Marijuana has had a turbulent history in the United States. Starting in the mid-1990s, however, there was a push to introduce the medical benefits of cannabis to the American people once again— “once again,” because before the 20th century, marijuana was almost entirely legal.
Beginning in the 1910s, states began to ban the sale of marijuana, eventually leading to a bill called the Marijuana Tax Act in 1937, which decreased the amount of hemp (a version of a cannabis plant) allowed to be produced in the U.S. Later on in the century, the stigma around marijuana grew and Richard Nixon signed into law the Controlled Substances Act, which included marijuana on a list of federally banned drugs alongside heroin, cocaine, and other narcotics.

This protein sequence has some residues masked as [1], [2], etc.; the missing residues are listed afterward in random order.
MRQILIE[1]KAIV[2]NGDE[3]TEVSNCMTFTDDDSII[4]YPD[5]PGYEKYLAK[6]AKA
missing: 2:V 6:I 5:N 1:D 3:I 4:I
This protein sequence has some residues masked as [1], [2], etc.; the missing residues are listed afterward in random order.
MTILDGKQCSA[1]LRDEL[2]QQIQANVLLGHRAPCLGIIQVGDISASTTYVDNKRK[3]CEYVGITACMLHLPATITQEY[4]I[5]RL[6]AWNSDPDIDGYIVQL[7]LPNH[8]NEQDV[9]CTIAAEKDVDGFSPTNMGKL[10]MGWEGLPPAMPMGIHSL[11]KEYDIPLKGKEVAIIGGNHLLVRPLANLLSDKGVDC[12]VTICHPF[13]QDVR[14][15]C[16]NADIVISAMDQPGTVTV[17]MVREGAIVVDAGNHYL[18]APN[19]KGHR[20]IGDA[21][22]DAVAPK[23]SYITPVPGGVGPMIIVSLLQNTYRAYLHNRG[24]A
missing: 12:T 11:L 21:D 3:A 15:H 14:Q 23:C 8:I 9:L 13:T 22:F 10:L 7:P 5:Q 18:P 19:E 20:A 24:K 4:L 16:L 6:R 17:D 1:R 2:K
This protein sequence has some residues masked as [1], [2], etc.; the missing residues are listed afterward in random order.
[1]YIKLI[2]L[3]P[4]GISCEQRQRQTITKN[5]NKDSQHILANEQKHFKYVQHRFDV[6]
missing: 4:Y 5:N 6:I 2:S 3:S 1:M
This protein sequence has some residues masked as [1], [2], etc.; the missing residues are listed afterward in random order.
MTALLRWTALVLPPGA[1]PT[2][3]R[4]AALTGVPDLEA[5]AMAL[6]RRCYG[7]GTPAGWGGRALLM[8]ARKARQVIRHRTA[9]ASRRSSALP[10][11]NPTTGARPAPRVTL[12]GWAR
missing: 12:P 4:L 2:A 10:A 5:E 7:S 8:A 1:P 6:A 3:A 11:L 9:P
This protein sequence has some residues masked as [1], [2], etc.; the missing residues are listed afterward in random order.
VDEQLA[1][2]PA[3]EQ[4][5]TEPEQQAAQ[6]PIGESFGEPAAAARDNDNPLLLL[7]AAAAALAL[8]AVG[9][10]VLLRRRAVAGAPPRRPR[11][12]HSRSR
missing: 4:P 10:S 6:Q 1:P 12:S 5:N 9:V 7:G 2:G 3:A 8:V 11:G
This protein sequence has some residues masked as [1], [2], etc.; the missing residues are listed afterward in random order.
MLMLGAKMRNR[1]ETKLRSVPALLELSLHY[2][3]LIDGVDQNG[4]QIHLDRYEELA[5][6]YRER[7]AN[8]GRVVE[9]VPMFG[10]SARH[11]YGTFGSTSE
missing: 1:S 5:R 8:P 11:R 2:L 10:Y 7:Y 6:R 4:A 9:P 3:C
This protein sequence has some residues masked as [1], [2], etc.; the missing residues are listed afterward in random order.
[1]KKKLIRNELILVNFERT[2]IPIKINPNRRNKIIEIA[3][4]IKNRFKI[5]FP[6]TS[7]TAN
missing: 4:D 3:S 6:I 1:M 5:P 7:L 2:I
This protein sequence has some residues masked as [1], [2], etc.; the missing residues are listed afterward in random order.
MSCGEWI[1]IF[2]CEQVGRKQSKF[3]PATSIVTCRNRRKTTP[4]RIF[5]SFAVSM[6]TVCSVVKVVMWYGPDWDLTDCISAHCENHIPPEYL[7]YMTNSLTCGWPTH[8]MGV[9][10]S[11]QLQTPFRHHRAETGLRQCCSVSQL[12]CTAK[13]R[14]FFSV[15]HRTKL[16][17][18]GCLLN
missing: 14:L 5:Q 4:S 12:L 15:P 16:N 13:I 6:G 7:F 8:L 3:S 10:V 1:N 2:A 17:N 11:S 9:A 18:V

By the time the 1990s came along, though, states began adopting the medical benefits of marijuana, starting with California. About 15 years after that, marijuana itself—not just the medicinal qualities—became legal for recreational use in Washington and Colorado. As of 2017, 29 of 50 states have legalized some form of medical marijuana. A 2013 study revealed that four of five doctors approve of medical marijuana and that more than 90 percent of medical marijuana patients (of around 7,500 surveyed) say that medical marijuana has helped treat their conditions. Seniors were the largest age group in the study (more than 2,300 respondents).
With medical marijuana gaining prevalence and popularity in the medical world all over the U.S., let’s look at exactly what it is. This report covers: